“There will not be any empty seats in the stadiums. That was a commitment we made from day one,” FIFA general secretary Jerome Valcke told Reuters. “I am now much more optimistic than three weeks ago.”
World soccer’s ruling body has admitted its largely internet-based system of ticket sales for the tournament starting on June 11 may have proved less than efficient.
Over-the-counter sales in South Africa began some 10 days ago, igniting real World Cup fever in the country for the first time, and there was chaos as thousands of fans rushed to buy and the computer system crashed.
“People are waking up very late but we are very happy with the result and all of the people involved are very confident,” Valcke said, speaking on the sidelines of an international sports conference in the United Arab Emirates.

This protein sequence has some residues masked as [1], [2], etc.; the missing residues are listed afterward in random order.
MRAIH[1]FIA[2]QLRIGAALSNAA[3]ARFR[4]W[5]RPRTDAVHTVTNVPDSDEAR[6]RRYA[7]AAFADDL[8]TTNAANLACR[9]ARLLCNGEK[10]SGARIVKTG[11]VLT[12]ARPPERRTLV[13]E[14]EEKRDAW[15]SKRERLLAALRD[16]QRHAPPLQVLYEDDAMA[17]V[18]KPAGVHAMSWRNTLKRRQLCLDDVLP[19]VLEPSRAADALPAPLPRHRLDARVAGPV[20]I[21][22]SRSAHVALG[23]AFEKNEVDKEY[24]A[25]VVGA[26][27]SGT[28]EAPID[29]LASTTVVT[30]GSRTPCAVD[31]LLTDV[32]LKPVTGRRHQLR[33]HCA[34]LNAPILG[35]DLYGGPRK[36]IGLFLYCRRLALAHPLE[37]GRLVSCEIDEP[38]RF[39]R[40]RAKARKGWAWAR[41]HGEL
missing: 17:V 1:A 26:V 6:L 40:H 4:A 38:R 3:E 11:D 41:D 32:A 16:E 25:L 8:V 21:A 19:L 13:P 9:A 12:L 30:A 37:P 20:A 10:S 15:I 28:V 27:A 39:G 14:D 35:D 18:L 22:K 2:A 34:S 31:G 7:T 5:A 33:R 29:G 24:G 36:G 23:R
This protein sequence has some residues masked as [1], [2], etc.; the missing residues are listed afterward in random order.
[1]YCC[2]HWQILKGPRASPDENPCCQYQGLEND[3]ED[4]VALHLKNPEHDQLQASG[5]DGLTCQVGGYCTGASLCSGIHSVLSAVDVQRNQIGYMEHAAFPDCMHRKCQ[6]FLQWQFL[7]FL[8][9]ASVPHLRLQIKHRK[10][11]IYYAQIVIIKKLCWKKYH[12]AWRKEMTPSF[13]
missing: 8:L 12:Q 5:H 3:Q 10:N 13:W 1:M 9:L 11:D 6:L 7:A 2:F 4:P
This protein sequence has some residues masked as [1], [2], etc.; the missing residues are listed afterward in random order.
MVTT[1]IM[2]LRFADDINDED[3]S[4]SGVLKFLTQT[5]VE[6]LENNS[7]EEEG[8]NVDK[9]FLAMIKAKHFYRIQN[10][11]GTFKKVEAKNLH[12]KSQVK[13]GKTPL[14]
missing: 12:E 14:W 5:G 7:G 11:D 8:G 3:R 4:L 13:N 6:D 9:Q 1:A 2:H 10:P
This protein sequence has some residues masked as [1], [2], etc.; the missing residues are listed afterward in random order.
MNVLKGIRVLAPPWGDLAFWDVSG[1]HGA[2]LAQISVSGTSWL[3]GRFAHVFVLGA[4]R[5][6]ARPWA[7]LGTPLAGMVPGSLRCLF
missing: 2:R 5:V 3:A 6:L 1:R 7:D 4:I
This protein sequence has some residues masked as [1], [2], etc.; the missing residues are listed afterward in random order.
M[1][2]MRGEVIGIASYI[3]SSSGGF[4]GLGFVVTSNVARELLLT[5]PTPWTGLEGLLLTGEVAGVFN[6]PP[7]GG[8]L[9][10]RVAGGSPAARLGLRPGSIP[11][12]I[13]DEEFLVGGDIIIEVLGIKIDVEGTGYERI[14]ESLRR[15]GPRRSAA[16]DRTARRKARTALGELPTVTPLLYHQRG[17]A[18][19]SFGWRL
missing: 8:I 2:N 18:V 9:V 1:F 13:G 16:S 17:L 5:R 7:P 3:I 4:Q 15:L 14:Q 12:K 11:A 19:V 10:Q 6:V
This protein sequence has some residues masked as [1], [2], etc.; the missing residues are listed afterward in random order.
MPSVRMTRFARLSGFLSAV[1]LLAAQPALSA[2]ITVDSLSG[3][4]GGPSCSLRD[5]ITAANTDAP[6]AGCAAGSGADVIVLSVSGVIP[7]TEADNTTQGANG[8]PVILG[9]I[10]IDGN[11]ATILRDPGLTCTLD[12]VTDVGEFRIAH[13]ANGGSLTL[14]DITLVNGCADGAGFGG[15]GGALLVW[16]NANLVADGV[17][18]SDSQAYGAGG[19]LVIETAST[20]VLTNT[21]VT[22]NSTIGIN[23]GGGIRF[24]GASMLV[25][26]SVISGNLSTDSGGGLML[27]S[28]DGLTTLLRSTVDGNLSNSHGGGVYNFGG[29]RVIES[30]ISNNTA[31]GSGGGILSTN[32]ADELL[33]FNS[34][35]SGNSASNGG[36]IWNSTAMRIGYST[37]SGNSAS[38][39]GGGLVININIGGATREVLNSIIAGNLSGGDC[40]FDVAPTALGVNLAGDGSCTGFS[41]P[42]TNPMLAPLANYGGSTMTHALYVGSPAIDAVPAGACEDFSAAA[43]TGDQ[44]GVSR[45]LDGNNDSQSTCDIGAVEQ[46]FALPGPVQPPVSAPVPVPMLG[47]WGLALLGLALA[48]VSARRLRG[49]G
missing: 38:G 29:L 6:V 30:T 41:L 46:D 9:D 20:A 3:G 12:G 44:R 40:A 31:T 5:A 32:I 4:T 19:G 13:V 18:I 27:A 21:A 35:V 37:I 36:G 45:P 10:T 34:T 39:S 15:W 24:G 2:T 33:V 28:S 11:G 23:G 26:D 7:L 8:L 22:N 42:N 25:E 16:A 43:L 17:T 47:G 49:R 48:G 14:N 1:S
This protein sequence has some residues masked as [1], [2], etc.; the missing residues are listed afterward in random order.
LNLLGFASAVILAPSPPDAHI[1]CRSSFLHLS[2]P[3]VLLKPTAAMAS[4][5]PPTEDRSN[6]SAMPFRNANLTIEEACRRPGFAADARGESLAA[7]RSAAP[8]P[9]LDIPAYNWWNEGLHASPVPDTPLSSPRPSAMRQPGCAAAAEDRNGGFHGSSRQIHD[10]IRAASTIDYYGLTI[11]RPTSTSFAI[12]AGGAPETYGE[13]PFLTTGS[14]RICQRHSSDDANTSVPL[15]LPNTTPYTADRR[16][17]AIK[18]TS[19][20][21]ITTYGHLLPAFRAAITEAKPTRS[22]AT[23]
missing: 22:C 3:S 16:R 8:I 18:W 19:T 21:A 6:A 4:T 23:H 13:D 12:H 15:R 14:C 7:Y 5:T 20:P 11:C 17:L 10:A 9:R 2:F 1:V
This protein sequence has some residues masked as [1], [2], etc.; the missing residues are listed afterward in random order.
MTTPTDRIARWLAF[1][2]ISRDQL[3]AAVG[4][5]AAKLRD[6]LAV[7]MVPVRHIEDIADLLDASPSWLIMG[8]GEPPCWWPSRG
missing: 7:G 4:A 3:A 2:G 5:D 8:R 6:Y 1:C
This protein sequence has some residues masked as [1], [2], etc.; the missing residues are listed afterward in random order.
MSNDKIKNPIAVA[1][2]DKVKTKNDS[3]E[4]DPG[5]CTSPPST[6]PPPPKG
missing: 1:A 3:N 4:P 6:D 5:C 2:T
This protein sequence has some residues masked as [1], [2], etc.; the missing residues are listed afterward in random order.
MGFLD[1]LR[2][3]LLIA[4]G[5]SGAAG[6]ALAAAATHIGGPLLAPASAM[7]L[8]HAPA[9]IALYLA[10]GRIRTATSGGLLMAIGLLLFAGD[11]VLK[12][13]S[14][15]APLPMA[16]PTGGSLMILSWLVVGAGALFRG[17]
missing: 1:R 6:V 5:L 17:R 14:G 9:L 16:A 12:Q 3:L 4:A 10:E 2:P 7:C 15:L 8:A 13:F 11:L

He said some 130,000 tickets were still unsold in the fifth and final stage of the process but about 40 of the 64 matches were now sold out.
“With about 45 days before the World Cup, we have more or less 40 matches sold out already, up from 29 only a short time ago,” he said.
FIFA initially made tickets available only on the internet and was criticised for misunderstanding South African culture where the poor black fans who are soccer’s biggest supporters do not have access to computers or bank accounts.
Sales to some European countries, including Germany, have also been sluggish compared to past World Cups, due to high travel costs and security concerns among ordinary fans.